So, the 2018 World Cup is over. France are the worthy world champions, and the highs and the lows that football fans across the world have experienced over the last four weeks will be remembered for years to come. Now we have to wait another four years until the next World Cup, which will kick off in the footballing hotbed of Qatar.
Over the past month or so, we have seen players catapult their name into the stratosphere, cement legacies, and others dent their reputation. There have also been those who have made people sit up and rethink everything they thought they knew about them, à la Paul Pogba.
Pogba has had a great tournament, while many were suggesting that France wouldn’t achieve anything if they played him in central midfield, and that Didier Deschamps should take Blaise Matuidi off the left wing and pair him with N’Golo Kante in the middle of the park. Shockingly, Deschamps knew his best team, and was able to get the best out of Paul Pogba, helping him return to the kind of form that marked him out as one of the most exciting players in the world prior to his move to Manchester United two years ago.
Growing into the World Cup
With an assist and a heavily deflected strike creeping over the Australian line, France got their World Cup campaign off to a rather shaky start. However, from the get go, fans and pundits were impressed with Pogba’s performance.
In France’s second group match against Peru, Pogba impressed again. However, it was another part of Pogba’s game that helped France to victory. His well-timed tackle won the ball back for France, allowing them to break, and score moments later. Pogba was rested for the final group game against Denmark, as France sauntered to nil nil draw, securing their place in the knockout stages as group winners.
Podgba, the quarterback
In the round of 16 against Argentina, Pogba’s play was finally getting noticed by pundits who so regularly criticise him when he is wearing a red jersey. On the BBC highlights show the evening after the Argentina match, Jermaine Jenas referred to Pogba as a quarter-back, due to his ability to effortlessly spray the ball across the pitch.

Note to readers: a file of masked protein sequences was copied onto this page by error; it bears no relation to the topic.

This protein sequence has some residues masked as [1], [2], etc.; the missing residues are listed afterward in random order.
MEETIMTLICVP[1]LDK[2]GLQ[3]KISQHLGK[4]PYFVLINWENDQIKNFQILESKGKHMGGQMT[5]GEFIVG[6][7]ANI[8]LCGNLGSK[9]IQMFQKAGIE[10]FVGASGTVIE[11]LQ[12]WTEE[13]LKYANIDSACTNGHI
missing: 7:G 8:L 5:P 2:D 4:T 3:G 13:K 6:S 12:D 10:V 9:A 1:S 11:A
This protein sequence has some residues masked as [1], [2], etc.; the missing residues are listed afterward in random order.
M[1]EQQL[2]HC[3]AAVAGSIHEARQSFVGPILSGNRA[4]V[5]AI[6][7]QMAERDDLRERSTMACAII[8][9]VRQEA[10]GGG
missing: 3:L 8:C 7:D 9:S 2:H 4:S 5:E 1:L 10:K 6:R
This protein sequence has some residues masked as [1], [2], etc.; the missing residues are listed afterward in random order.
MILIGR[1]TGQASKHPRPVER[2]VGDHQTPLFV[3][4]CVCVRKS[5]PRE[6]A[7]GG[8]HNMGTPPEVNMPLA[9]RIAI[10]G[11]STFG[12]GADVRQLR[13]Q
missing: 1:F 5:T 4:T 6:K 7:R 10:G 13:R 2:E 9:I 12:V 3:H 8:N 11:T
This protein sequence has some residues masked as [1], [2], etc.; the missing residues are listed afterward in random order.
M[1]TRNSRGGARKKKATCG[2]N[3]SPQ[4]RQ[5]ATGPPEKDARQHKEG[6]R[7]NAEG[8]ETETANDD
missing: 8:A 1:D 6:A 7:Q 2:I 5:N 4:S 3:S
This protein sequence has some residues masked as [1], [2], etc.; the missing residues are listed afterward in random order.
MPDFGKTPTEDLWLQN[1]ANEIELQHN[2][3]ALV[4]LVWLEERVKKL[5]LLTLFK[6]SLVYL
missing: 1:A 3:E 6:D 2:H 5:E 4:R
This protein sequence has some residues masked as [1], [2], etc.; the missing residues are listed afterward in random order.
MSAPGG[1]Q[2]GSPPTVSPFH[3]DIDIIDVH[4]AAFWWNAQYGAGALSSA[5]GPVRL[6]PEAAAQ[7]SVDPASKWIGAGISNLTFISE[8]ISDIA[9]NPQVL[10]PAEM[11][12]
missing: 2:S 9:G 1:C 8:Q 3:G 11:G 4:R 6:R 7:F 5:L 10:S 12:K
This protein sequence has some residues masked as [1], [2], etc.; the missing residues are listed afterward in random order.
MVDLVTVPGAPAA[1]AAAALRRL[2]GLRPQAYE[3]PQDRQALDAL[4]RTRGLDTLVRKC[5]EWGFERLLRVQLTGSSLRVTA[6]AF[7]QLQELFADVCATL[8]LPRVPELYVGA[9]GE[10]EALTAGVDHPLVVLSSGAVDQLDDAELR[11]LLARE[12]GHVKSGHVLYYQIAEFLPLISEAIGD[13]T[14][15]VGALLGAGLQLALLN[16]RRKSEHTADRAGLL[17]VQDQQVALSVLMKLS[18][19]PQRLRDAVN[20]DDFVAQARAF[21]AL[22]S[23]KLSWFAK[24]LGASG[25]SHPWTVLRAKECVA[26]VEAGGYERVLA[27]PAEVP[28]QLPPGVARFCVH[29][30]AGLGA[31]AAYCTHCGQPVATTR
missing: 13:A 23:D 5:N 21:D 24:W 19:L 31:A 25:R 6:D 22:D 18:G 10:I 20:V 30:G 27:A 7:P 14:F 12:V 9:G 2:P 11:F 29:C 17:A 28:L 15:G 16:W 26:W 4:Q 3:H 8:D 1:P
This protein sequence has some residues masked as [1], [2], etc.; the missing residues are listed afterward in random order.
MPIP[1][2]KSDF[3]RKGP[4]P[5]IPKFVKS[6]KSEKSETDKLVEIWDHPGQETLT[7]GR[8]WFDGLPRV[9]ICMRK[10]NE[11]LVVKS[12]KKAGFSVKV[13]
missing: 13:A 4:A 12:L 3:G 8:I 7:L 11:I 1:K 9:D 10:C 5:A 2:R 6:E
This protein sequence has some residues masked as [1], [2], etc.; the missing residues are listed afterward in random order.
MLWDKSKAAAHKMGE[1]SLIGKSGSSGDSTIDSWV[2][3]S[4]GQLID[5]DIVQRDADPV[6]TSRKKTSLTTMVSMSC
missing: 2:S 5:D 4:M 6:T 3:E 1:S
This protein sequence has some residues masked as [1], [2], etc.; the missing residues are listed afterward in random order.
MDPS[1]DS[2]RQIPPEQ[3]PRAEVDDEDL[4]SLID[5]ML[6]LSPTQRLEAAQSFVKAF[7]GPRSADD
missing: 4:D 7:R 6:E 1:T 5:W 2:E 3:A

Pogba’s confidence was growing as France progressed. By the time the quarter-final against Uruguay, he had hit his groove and, with Uruguay less of an attacking threat due to the loss of Edinson Cavani, he was able to sprint forward more often. Pogba’s discipline was also put to the test when the Uruguayan players tried to rile the French playmaker, in order to get him booked.
Thankfully for France, Pogba didn’t react to any of Uruguay’s shady tactics, and, in turn, progressed to the semi-final’s with a full squad to choose from. In the semi-final against Belgium, Pogba performed his role again to perfection, allowing Kylian Mbappé free with his pinpoint passing. It was in defence, however, that Pogba did his best work, as France defended brilliantly to deny Belgium an equaliser.
Paul Pogba who had quietly gone about his business.
Performance in the final
World Cup finals are usually dull. However, thankfully, this year’s final bucked that worrying trend with the kind of match that anyone could get caught up in. Pogba came into his own as the game opened up more in the second half, and it was his own pass from deep inside his own half to Kylian Mbappé that set him up for his first goal of the tournament. That ball to Mbappé was pitch perfect and summed up the confidence that Pogba plays with for France.
For some reason, Antoine Griezmann was chosen as the man of the match. Fair enough, he scored a penalty at a crucial stage of the match, and it was his cross that Mandzukic headed into his own net, but other than that, the Atletico Madrid striker had a very quiet game by his usual high standards. For me, Paul Pogba finally showed that he has a huge presence in the big games.
Back to Mourinho, back to reality
Pogba will bask in World Cup winner’s glory for the next few weeks, and, for once, people like me will be happy to watch his latest Instagram story, because deep down we all know that when he returns to Manchester in early August it will be back to the same old Pogba that frustrates us week in week out.
What Pogba has proven during his time in Russia is that manager Jose Mourinho hasn’t supported him enough. Mourinho appeared on Russian TV for the World Cup and has rightly praised his midfielder for his impressive performances. That’s all well and good, but you can bet your bottom dollar that Mourinho will return to criticising Pogba come November/December time after United draw another match at home.
If Mourinho wasn’t as stubborn as he is, then Pogba would be playing in the same role for United that he is for France. Pogba’s passing game is suited to players who have lots of pace and are able to run onto his balls. Luckily for Pogba, United have the English equivalent of Kylian Mbappé on their books in Marcus Rashford. While his development has been stunted under Mourinho’s rule, he has pace to burn and a great first touch.
More criticism awaits Pogba
If Mourinho wants to be fondly remembered at Old Trafford, he will have to change his team’s style of play before it’s too late. If he doesn’t trust Rashford then you still have Romelu Lukaku up front who has pace to burn. While Mourinho’s position at Old Trafford is safe for now, Man United fans will not take much more of his surly attitude and his terrible treatment of players if trophies don’t start coming through the door. And after seeing how well their €105 million player can play in a system that highlights all his positive attributes, time could turn against Jose Mourinho.